Construction of the state-of-the-art Carolina Panthers headquarters in Rock Hill has been put on hold, Tepper Sports & Entertainment said Monday.
The first phase of construction was expected to be completed in 2023, but the city of Rock Hill has not made its initial payment, which was due in March 2021, according to a source familiar with the situation.
The company continued construction but never received payment from the city.
“We are committed to enhancing the Carolinas community that supports our team and our players,” Tepper Sports & Entertainment said in the statement. “To that end, while GT Real Estate Holdings, LLC has invested over $170 million in the development of Rock Hill, our partners have been unable to contribute to the agreed investment to fund the construction of the Rock Hill. public infrastructure.
“Given the economic realities, the difficult but prudent decision has been made to put the project on hold. Ongoing work will continue with our partners to find an economically acceptable solution for all parties to continue this project in Rock Hill.
The expected investment from the city was to finance the project’s infrastructure, which includes roads, water and electricity pipes and sewers, the source said. TS&E will continue to pay all site workers and extend their pay by one week from the time the project is suspended.
A little after 4 p.m. Monday, Rock Hill Mayor John Gettys said he had recently spoken with team officials. He said the team plans to assess the project given recent economic variables such as COVID and inflation.
“We’ll sit back and wait to see what they plan to do,” Gettys said.
As to whether the entire Rock Hill project is in jeopardy, Gettys said it was a team decision.
“It’s really a question for them,” he said. “That’s not my impression of our conversation.”
Gettys said it wasn’t about the city’s commitment. The city, county, and state have been part of various economic incentive agreements to attract Project Panthers. The city agreed to earmark decades of potential tax revenue from the project toward promised infrastructure improvements for the team.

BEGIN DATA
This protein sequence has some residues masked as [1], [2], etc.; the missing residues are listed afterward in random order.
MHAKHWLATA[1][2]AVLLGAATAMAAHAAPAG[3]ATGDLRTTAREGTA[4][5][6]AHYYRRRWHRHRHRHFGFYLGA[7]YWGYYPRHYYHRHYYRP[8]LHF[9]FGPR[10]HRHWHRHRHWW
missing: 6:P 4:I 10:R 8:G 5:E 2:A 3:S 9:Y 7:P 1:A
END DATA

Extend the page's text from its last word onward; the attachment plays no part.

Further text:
“We were all-in from the start,” Gettys said.
Rock Hill City manager David Vehaun said that to his knowledge, “the city has fulfilled all financial obligations incumbent on us under the agreement.”
The Panthers broke ground on the 240-acre property in July 2020.
The nearly 700,000 square foot training facility is meant to include an indoor training ground and is expected to help promote growth in the surrounding area, while improving the team environment.
It will be one of the largest facilities in the NFL, if not the largest, and will rival the Dallas Cowboys headquarters in Frisco, Texas.
South Carolina offered about $115 million in incentives for the Panthers to move their headquarters there from their home at Bank of America Stadium. In total, the Panthers are investing over $1 billion to develop and build the facility.
The facility is meant to be a big economic boost for the city and state.
While the team builds a training facility, it will also be a sports and entertainment venue with the potential to host a variety of events, from football games to high school championships and school events. business and concerts.
It was one of the biggest draws in town.
However, since the start of construction, they have encountered several problems. The project was originally scheduled to open in August 2022, but the COVID-19 pandemic has caused some delays.
Additionally, the team had previously warned the county that the project would be in jeopardy after the City of Rock Hill missed its payments.
Former Panthers chief operating officer Mark Hart sent a letter to York County manager David Hudspeth last May fearing that without the county’s help, the city would get the $225,000 in bonds necessary for the project.
“The York County government is aware of the Carolina Panthers’ announcement to halt construction of team headquarters and practice facilities in Rock Hill,” the county said in a statement. statement on Monday. “While York County is not responsible for funding infrastructure at the site, county staff are in communication with the Carolina Panthers and hope to work toward a solution that protects county ratepayers.”
This story was originally published March 7, 2022 4:15 p.m.